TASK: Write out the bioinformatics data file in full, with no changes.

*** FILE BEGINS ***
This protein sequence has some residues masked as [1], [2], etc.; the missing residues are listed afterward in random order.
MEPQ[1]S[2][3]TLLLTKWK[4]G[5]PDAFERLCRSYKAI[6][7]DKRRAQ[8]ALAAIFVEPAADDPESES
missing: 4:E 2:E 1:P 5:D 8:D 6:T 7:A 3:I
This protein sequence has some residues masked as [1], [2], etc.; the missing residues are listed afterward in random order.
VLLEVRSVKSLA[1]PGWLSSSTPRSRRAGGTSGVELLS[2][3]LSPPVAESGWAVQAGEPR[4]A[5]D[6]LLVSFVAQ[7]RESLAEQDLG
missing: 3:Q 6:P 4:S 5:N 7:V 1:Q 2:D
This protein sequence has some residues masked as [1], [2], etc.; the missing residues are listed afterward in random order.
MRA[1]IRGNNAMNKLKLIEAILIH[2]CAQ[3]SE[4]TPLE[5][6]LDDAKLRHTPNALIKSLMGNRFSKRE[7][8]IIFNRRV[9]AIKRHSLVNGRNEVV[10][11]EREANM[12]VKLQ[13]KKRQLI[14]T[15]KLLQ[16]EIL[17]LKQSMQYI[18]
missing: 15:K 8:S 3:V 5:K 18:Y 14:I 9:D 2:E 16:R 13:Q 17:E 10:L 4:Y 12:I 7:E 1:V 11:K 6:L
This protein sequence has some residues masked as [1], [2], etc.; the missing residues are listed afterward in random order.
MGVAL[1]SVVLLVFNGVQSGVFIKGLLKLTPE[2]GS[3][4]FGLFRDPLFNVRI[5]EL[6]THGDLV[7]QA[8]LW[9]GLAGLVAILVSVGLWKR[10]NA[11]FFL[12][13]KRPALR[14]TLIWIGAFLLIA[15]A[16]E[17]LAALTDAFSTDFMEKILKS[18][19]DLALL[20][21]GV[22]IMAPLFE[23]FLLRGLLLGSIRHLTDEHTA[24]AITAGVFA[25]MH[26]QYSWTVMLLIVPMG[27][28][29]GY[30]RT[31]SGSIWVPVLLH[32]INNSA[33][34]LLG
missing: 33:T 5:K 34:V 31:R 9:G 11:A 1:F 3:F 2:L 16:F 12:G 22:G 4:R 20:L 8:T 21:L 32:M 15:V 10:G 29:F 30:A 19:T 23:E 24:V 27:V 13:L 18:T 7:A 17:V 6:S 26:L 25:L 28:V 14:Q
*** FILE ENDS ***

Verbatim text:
This protein sequence has some residues masked as [1], [2], etc.; the missing residues are listed afterward in random order.
MEPQ[1]S[2][3]TLLLTKWK[4]G[5]PDAFERLCRSYKAI[6][7]DKRRAQ[8]ALAAIFVEPAADDPESES
missing: 4:E 2:E 1:P 5:D 8:D 6:T 7:A 3:I
This protein sequence has some residues masked as [1], [2], etc.; the missing residues are listed afterward in random order.
VLLEVRSVKSLA[1]PGWLSSSTPRSRRAGGTSGVELLS[2][3]LSPPVAESGWAVQAGEPR[4]A[5]D[6]LLVSFVAQ[7]RESLAEQDLG
missing: 3:Q 6:P 4:S 5:N 7:V 1:Q 2:D
This protein sequence has some residues masked as [1], [2], etc.; the missing residues are listed afterward in random order.
MRA[1]IRGNNAMNKLKLIEAILIH[2]CAQ[3]SE[4]TPLE[5][6]LDDAKLRHTPNALIKSLMGNRFSKRE[7][8]IIFNRRV[9]AIKRHSLVNGRNEVV[10][11]EREANM[12]VKLQ[13]KKRQLI[14]T[15]KLLQ[16]EIL[17]LKQSMQYI[18]
missing: 15:K 8:S 3:V 5:K 18:Y 14:I 9:D 2:E 16:R 13:Q 17:E 10:L 4:Y 12:I 7:E 1:V 11:K 6:L
This protein sequence has some residues masked as [1], [2], etc.; the missing residues are listed afterward in random order.
MGVAL[1]SVVLLVFNGVQSGVFIKGLLKLTPE[2]GS[3][4]FGLFRDPLFNVRI[5]EL[6]THGDLV[7]QA[8]LW[9]GLAGLVAILVSVGLWKR[10]NA[11]FFL[12][13]KRPALR[14]TLIWIGAFLLIA[15]A[16]E[17]LAALTDAFSTDFMEKILKS[18][19]DLALL[20][21]GV[22]IMAPLFE[23]FLLRGLLLGSIRHLTDEHTA[24]AITAGVFA[25]MH[26]QYSWTVMLLIVPMG[27][28][29]GY[30]RT[31]SGSIWVPVLLH[32]INNSA[33][34]LLG
missing: 33:T 5:K 34:V 31:R 9:G 11:A 1:F 3:F 2:L 16:F 12:G 22:G 4:R 20:L 8:T 21:L 32:M 15:V 10:G 29:F 30:A 19:T 23:E 24:V 27:V 13:L 18:T 7:A 17:V 6:S 26:L 25:L 28:V 14:Q